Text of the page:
Equity markets are heading into mid-year with lackluster gains. While few investors have been thrilled with this year’s performance, it could be much worse. We have yet to see a significant correction, equity markets remain within a few percentage points of all-time highs and volatility remains low.

Many clients have been asking: What could change? Or put differently, what could lead to a more severe market correction? So, I figured it was time for my annual look at the market risks that keep me up at night. While there’s a long list of things that could go wrong, here are four that I would focus on for the summer.

  1. Ukraine. There’s no way of knowing how events in Ukraine will play out, but what’s clear is that for now, the market is paying scant attention. Even during last week’s sell-off, market volatility, as measured by the VIX index, never got above 14. An escalation in Ukraine-related violence and more sanctions against Russia don’t appear to be priced into financial markets and would both likely lead to increased selling.
  2. Europe. With many of Europe’s former problem children enjoying all-time low bond yields, it seems a strange time to worry about Europe. However, while bond yields have dropped, risks remain. Sovereign debt levels continue to climb; growth, while improving, remains anemic; and the currency zone is flirting with deflation. Outside of the economic risks, there are growing political risks. The European parliamentary elections may illustrate just how much damage has been inflicted on the region’s main political parties. For example, while economic conditions in Greece have improved – from abysmal to merely poor – the political situation has not. The government is teetering, with a razor thin two-seat majority.
  1. China. My base case scenario is a modest deceleration in the Chinese economy. So far, while the country’s economic data has been weak, it has conformed to that scenario. That said, the Chinese government is attempting a difficult balancing act: slow down the real estate market and credit expansion without cratering growth. A sharp and unexpected drop in growth would not only pose a risk to China, but with China as the world’s second largest economy, it would pose a risk to the global economy as well.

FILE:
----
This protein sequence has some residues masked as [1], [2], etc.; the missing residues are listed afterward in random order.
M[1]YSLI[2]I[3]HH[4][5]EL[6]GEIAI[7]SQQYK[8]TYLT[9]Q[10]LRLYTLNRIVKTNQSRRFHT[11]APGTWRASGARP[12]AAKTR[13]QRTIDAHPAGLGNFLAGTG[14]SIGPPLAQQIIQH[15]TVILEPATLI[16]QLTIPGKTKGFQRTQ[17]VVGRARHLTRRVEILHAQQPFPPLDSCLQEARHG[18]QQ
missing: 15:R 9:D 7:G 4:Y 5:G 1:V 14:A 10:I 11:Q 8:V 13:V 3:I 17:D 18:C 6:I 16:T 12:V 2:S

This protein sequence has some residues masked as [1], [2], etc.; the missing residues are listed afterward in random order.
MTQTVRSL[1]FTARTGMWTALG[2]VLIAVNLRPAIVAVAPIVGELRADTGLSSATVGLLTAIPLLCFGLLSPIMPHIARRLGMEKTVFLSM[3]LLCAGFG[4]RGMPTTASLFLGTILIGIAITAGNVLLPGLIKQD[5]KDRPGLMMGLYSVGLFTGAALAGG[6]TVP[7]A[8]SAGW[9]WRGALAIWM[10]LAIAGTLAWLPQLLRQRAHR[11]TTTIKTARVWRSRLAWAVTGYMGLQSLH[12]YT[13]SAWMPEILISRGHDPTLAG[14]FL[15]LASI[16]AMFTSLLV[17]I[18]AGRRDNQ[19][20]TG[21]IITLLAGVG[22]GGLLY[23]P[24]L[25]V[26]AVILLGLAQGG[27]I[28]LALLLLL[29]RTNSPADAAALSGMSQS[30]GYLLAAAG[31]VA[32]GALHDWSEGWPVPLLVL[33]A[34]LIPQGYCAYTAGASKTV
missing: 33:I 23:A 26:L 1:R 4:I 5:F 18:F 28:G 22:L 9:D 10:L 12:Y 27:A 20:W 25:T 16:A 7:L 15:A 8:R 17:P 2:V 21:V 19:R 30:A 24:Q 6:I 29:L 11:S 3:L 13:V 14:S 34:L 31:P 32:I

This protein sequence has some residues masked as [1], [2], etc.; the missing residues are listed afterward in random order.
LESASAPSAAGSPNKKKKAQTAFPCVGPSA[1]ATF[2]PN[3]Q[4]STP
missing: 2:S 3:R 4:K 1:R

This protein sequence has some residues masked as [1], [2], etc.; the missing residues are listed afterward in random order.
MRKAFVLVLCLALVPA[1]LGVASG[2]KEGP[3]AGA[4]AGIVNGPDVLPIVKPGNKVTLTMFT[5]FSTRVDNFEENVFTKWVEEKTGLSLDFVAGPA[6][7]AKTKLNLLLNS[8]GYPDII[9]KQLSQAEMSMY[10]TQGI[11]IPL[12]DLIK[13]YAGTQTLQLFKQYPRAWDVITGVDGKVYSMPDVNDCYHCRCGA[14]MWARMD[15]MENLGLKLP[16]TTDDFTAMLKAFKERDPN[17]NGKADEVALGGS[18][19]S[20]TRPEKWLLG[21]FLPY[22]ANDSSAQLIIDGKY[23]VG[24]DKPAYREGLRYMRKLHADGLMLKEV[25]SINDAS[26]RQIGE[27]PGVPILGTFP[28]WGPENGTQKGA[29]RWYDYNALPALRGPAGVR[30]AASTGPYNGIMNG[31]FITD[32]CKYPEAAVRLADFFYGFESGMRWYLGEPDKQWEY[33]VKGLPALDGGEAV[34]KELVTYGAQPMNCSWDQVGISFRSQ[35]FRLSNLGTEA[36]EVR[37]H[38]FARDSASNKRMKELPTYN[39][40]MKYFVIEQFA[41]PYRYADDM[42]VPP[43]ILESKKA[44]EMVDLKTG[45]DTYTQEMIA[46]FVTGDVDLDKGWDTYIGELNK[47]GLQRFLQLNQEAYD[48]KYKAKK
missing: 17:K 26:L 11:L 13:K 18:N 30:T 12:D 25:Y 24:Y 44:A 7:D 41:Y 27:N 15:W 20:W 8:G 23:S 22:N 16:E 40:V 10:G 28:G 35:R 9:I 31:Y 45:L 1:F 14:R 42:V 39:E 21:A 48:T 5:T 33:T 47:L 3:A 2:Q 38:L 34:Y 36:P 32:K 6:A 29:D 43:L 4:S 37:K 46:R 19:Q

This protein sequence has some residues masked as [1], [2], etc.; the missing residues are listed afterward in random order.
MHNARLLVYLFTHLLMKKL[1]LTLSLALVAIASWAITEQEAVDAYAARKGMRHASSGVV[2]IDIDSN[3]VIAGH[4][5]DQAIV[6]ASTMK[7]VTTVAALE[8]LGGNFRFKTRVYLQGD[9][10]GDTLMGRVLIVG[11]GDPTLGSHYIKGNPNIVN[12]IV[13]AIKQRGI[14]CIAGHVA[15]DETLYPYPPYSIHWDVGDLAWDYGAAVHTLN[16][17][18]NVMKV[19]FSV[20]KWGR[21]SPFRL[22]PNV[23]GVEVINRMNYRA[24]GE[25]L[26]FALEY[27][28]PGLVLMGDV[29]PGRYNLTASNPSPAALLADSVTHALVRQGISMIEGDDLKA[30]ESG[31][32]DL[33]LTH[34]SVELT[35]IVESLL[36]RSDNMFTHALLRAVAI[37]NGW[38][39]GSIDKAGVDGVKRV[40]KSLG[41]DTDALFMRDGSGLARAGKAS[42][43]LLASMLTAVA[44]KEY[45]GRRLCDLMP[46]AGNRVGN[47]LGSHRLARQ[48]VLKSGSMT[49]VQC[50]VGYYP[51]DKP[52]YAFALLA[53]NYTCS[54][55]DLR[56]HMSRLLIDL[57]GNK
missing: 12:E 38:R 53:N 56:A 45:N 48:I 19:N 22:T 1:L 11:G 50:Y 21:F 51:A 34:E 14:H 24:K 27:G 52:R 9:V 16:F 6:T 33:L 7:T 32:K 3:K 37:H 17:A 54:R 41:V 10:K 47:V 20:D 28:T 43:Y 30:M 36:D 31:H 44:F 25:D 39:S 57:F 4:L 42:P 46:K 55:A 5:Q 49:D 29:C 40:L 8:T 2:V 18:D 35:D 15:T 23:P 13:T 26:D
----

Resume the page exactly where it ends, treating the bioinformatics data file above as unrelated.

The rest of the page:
1. U.S. Bond Market. Why worry about interest rates with bond yields at six-month lows? Because, as everyone experienced last May, with rates at these levels, bond prices can reverse violently and abruptly. I would focus on two near-term and interrelated risks related to the bond market: a change in Federal Reserve (Fed) language and aggressive selling of bond funds by retail investors. Year-to-date, investors have been piling into bond bunds. However, even a subtle shift in the Fed’s tone could quickly change that pattern. The risk of retail outflows is heightened by the fact that many recent bond buyers are desperately seeking yield rather than committing to the asset class. A turn in rates could produce a quick turn in flows. (You can read more about the potential impact of the end of easy money in a new BlackRock Investment Institute paper I co-wrote, The Disappearing Act.)

To be sure, I do expect equities to move higher over the course of the year. But as I’ve discussed previously, given last year’s extreme multiple expansion, 2014 was always going to be a more difficult year for stocks. Any of the above could quickly turn a difficult year into a bad one.

Sources: Bloomberg, BlackRock research

Russ Koesterich, CFA, is the Chief Investment Strategist for BlackRock and iShares Chief Global Investment Strategist. He is a regular contributor to The Blog.

Investopedia and BlackRock have or may have had an advertising relationship, either directly or indirectly. This post is not paid for or sponsored by BlackRock, and is separate from any advertising partnership that may exist between the companies. The views reflected within are solely those of BlackRock and their Authors.

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